The center of the colonia is the Alameda Park with its Morisco Kiosk, located at the intersection of Dr. Atl and Salvador Miron Streets, near Metro Buenavista.[6] The kiosk was designed and built in the late 19th century by José Ramón Ibarrola to be the Mexico Pavilion at the World’s Fair of 1886 in New Orleans and of the Saint Louis Exposition of 1902. The structure is completely made of wrought iron, which was in fashion at that time. It is thought that the iron came from the Carnegie Steel Company of Pittsburgh. It consists of panels that can be disassembled and a glass cupola. After these events, the structure was brought back to Mexico at the beginning of the 20th century and installed on the south side of the Alameda Central. While it was here, it became the site of the national lottery drawing. For the Centennial of the Mexican War of Independence, the kiosk was moved to make way for the Benito Juárez Monument. The residents of the colonia petitioned to have the kiosk moved to this neighborhood.[5][7]

Since then, a number of myths about the kiosk have been created, such as that it was donated by an Arab chieftain and that the kiosk has astrological and magical aspects due to its octagonal shape and large number of geometrical decorations. Over time, the kiosk deteriorated due to lack of maintenance and even the robbery of pieces.[6] In 2003, the kiosk was completely restored by the McCartney International company, in a three-month effort that involved 85 people. The restoration included stripping old layers of paint, repairing damage and painting the kiosk in its original colors. Modern additions include film to block ultraviolet rays in the cupola and a Teflon coating to protect against acid rain. A number of pieces of the original kiosk had broken off over time and many of these wound up in private homes. Many were recovered as part of the restoration project.[7]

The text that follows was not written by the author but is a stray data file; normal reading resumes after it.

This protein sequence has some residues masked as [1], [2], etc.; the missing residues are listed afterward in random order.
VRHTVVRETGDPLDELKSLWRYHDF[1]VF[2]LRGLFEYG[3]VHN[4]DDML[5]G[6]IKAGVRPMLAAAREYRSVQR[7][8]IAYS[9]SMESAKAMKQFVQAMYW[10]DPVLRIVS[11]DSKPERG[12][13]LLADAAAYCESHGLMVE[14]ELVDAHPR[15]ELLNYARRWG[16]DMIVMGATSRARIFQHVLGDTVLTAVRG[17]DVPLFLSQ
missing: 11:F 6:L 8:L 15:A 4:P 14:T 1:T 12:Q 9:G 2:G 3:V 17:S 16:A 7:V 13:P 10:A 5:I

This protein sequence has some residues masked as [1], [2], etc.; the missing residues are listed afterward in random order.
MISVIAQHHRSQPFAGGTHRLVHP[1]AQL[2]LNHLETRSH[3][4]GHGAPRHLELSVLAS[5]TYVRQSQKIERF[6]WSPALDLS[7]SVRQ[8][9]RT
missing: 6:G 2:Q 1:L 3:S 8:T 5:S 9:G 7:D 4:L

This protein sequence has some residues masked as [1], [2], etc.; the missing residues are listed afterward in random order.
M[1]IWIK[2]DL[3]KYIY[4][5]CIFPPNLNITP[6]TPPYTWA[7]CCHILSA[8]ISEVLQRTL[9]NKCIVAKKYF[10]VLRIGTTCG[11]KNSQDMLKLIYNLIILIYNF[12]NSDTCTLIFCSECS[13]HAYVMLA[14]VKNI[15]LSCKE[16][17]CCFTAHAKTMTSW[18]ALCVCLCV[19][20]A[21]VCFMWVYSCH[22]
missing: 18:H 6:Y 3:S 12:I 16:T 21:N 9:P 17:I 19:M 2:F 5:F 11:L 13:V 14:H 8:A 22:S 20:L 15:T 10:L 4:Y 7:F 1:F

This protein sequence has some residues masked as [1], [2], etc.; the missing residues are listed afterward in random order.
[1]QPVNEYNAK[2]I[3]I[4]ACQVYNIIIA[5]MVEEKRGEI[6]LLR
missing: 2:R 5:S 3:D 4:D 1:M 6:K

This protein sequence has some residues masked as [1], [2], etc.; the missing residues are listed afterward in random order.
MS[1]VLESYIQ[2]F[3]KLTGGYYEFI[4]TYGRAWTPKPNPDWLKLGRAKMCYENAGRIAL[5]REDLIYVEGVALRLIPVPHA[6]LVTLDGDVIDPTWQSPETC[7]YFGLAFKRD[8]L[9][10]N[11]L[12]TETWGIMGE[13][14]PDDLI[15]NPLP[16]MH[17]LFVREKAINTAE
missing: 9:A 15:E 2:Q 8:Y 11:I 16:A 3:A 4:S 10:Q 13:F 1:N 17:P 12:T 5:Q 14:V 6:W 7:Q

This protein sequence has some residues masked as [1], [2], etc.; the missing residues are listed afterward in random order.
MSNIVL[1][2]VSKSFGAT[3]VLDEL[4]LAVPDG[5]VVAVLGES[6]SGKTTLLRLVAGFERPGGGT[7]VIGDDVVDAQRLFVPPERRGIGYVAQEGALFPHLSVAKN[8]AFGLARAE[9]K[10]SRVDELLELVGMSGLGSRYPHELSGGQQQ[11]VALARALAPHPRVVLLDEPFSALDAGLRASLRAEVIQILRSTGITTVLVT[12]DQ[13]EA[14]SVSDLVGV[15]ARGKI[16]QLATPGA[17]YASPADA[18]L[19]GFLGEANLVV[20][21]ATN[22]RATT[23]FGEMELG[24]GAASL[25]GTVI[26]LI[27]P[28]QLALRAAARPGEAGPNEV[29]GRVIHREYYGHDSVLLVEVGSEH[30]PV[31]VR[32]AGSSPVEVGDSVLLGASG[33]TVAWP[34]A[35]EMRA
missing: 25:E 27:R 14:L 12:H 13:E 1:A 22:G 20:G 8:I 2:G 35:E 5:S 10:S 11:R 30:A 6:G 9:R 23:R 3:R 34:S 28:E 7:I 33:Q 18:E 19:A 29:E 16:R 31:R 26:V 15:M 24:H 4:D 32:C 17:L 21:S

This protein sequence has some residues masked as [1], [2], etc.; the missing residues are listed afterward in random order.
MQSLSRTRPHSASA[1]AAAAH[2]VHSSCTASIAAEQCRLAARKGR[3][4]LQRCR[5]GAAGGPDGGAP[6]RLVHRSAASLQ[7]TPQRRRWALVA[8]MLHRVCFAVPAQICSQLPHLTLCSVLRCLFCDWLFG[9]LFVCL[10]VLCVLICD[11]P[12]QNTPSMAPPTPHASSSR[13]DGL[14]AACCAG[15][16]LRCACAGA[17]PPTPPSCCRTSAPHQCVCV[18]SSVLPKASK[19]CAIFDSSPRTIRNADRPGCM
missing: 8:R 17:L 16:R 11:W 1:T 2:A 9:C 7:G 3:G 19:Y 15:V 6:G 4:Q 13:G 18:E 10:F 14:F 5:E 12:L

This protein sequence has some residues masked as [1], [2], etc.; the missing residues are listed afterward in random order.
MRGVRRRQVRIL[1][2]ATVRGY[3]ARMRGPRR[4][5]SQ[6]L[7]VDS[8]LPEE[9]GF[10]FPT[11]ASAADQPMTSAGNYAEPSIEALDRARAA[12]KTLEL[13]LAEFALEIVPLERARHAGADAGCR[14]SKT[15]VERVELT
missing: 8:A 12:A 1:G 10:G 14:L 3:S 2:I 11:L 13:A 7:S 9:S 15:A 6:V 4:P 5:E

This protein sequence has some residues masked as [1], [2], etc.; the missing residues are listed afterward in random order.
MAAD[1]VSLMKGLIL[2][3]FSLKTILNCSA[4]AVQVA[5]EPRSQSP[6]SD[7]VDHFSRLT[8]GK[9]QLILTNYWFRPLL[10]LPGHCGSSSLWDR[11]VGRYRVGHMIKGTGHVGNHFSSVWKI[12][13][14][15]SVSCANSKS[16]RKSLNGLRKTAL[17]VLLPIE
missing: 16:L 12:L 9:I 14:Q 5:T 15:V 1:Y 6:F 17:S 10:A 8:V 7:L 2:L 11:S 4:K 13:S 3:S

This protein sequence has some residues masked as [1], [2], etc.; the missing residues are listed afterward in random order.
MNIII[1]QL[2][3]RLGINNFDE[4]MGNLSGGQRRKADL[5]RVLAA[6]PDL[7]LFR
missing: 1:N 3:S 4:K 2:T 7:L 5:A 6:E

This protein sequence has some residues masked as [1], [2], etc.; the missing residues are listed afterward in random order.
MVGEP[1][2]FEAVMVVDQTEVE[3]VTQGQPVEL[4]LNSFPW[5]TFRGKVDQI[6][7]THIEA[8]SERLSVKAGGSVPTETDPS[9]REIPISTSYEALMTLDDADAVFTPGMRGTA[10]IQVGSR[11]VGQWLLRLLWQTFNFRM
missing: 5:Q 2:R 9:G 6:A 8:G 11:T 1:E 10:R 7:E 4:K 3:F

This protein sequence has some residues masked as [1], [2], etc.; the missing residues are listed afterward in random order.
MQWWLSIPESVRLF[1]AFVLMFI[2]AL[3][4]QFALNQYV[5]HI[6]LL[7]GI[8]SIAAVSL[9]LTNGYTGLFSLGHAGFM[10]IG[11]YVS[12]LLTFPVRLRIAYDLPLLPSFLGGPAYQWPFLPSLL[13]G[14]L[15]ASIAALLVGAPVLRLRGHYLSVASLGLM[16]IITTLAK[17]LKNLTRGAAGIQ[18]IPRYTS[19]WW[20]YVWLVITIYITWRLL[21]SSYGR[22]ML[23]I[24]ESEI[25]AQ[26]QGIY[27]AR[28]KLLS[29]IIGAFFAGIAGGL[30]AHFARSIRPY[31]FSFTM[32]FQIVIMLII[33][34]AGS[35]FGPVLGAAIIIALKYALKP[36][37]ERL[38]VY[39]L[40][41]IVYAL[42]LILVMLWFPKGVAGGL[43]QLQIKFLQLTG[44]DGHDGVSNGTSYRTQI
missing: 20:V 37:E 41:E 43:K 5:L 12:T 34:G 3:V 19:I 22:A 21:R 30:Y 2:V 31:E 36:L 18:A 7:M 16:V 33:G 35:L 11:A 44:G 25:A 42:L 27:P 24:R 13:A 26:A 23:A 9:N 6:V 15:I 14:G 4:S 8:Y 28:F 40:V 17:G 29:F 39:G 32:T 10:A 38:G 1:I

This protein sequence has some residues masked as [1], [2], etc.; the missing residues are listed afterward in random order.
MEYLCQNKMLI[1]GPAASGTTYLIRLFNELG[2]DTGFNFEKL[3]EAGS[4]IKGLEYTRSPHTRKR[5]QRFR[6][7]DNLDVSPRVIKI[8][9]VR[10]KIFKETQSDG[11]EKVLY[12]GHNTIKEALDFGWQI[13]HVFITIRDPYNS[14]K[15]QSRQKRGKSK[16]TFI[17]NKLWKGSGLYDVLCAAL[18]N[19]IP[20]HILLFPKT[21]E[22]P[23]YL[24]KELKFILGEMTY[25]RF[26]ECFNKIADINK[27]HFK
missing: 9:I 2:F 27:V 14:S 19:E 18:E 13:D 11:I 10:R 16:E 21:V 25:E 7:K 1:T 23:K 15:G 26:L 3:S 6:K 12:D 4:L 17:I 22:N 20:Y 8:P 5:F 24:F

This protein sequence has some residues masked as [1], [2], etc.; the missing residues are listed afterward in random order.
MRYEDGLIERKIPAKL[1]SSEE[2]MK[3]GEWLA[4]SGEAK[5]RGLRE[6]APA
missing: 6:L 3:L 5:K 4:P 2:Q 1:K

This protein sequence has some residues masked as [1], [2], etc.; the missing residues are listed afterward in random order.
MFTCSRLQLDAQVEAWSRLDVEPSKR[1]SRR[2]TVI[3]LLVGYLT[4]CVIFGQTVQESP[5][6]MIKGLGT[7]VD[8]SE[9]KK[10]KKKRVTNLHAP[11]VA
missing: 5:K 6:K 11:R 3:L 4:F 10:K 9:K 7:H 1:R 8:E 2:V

The kiosk and park host cultural activities such as popular bands, chamber orchestras and dance classes. It was named an Artistic Monument of the Nation by the INAH in 1972.[6]

On one side of the park is the Geology Institute on Jaime Bodet Street. This is a sober completed in 1906 as one of the many projects mandated by Porfirio Díaz to celebrate the Centennial of Mexico’s independence.[7] Today, the Institute is part of UNAM. It contains a collection of fossils, minerals, flora and fauna from various parts of the world and a small collection of landscapes done by José María Velasco. The building is Art Nouveau and has stained glass windows with typical Mexican scenery. Its facade is made of sandstone and contains reliefs of shell and reptile fossils.[5]